Children may have been put off certain foods and eating altogether in some cases because of a condition caused by Covid, experts have suggested.
Smell experts at the University of East Anglia and Fifth Sense, the charity for people affected by smell and taste disorders, say some children who have been infected with the virus could be suffering from parosmia.
Parosmia is a condition that changes or distorts the smell of things change.
For example, chocolate may smell like petrol, or someone may smell rotting cabbage instead of lemon.
Fifth Sense and Carl Philpott, from UEA's Norwich Medical School, are launching guidance to help parents and healthcare professionals better recognise the disorder.
Prof Philpott, said: "Parosmia is thought to be a product of having less smell receptors working which leads to only being able to pick up some of the components of a smell mixture.
"We know that an estimated 250,000 adults in the UK have suffered parosmia as a result of a Covid infection. But in the last few months, particularly since Covid started sweeping through classrooms last September, we've become more and more aware that it's affecting children too."
He added: "In many cases the condition is putting children off their food, and many may be finding it difficult to eat at all.
"It's something that until now hasn't really been recognised by medical professionals, who just think the kids are being difficult eaters without realising the underlying problem."
Prof Philpott added that he is seeing teenage patients with parosmia for the first time in his career.
Fifth Sense chairman and founder Duncan Boak said: "We've heard from some parents whose children are suffering nutritional problems and have lost weight, but doctors have put this down to just fussy eating."
The new guidance says parents can help by keeping a diary of foods that are safe, and those that are triggers.
Prof Philpott explained: "Establishing what the triggers are and what tastes OK is really important.
"There are lots of common triggers - for example cooking meat and onions or garlic and the smell of fresh coffee brewing, but these can vary from child to child.
"Parents and healthcare professionals should encourage children to try different foods with less strong flavours such as pasta, bananas, or mild cheese - to see what they can cope with or enjoy.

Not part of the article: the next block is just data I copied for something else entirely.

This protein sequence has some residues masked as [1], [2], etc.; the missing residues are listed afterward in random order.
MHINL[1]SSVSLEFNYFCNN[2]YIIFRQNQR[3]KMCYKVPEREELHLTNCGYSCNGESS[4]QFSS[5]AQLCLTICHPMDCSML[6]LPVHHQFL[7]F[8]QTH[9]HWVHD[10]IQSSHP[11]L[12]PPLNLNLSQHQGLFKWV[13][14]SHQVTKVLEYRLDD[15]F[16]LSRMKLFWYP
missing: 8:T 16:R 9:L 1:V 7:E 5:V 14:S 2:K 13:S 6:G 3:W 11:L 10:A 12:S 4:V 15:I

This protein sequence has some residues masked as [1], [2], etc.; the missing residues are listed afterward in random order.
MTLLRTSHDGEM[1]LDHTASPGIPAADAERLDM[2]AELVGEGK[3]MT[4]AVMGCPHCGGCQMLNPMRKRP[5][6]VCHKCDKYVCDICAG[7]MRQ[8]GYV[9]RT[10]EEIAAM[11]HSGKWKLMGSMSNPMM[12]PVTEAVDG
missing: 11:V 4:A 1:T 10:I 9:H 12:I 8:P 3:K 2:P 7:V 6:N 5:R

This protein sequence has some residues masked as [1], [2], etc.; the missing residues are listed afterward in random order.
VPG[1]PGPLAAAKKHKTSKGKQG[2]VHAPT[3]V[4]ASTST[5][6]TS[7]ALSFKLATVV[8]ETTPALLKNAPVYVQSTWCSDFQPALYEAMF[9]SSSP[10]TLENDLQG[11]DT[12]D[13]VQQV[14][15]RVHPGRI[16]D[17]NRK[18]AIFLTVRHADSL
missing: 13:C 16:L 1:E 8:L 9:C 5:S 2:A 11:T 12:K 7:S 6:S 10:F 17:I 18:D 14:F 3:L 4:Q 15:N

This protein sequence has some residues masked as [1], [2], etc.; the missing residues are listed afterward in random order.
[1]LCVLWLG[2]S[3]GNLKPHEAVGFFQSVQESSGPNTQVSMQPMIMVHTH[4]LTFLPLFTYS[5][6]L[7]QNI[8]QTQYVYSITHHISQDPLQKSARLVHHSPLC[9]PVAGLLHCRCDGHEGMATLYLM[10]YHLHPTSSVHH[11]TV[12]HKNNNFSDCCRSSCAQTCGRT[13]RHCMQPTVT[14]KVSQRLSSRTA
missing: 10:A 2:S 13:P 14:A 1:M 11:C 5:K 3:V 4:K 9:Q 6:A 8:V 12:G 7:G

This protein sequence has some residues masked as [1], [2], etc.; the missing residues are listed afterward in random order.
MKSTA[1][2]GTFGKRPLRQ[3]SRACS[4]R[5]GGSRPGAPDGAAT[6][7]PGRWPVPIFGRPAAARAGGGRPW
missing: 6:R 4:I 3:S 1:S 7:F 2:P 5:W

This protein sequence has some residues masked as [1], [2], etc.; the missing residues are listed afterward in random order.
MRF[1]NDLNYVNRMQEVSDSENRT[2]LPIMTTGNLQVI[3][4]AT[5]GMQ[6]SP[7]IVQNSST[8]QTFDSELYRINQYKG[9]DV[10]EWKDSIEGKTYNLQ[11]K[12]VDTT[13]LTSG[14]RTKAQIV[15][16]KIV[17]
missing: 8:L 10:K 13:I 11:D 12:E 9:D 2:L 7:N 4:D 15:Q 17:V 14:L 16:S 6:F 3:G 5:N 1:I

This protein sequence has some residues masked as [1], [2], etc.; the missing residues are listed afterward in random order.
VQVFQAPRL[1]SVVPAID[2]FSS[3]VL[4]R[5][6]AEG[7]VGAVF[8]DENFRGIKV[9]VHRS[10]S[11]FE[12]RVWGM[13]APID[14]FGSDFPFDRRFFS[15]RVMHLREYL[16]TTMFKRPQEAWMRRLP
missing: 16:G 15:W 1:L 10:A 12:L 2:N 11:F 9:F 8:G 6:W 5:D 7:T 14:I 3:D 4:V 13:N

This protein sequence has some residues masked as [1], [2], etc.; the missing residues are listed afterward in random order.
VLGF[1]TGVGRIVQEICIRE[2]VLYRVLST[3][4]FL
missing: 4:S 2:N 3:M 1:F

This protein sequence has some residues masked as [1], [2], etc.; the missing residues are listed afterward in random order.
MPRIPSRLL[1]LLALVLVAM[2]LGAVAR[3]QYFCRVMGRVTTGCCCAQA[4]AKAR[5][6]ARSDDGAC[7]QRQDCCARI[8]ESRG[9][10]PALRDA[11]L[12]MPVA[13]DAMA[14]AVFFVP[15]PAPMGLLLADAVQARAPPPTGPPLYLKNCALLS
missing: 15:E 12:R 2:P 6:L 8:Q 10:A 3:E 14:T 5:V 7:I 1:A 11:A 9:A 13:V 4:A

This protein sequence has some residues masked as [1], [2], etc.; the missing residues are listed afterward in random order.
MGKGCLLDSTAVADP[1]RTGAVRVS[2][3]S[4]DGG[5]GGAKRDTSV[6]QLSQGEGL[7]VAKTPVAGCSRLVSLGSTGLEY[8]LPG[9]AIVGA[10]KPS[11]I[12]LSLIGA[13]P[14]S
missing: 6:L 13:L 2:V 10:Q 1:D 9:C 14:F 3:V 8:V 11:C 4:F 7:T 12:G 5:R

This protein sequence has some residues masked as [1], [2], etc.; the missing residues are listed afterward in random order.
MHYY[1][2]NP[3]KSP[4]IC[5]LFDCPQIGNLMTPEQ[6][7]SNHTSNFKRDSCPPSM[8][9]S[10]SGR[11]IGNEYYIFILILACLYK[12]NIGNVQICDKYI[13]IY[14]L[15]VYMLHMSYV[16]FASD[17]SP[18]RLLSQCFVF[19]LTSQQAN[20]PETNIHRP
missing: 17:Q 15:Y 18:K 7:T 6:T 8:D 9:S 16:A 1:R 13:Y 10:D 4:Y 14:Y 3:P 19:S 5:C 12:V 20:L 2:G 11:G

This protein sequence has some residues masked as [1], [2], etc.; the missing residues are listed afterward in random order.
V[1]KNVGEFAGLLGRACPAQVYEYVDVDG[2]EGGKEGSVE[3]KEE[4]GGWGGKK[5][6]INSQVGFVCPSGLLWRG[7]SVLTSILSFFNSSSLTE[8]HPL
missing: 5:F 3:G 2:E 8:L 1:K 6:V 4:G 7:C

"Vanilla or flavour-free protein and vitamin milkshakes can help children get the nutrients they need without the taste.
"And it may sound obvious, but children could use a soft nose clip or hold their nose while eating to help them block out the flavours."
The guidance also suggests that children and adults should consider smell training. This involves sniffing at least four different odours - for example eucalyptus, lemon, rose, cinnamon, chocolate, coffee, or lavender - twice a day every day for several months.
The experts cite the example of 11-year-old Malisse Kafi who had coronavirus in September. Since then he has found it difficult to eat or drink because everything tastes "like poo and rotten eggs".
His mum Dawn Kafi, from Old Swan, Liverpool, said: "It began with Malisse thinking his food had gone off. He says that food tastes like poo and sewerage and water tastes of rotten eggs.
"He just stopped eating, food was making him retch and gag. It was horrendous."
Malisse was diagnosed with parosmia and given a steroid nasal spray, but it did not help.
By November he had lost around 2kg and was rushed to hospital, dehydrated and slurring his words.
Eventually, the youngster needed to be fed via a tube that went up through his nose and down into his stomach.
While Malisse still has parosmia, he is beginning to improve and he has some safe foods that he can eat.
Help and advice for parents is available on the Fifth Sense website.
Additional reporting by Press Association
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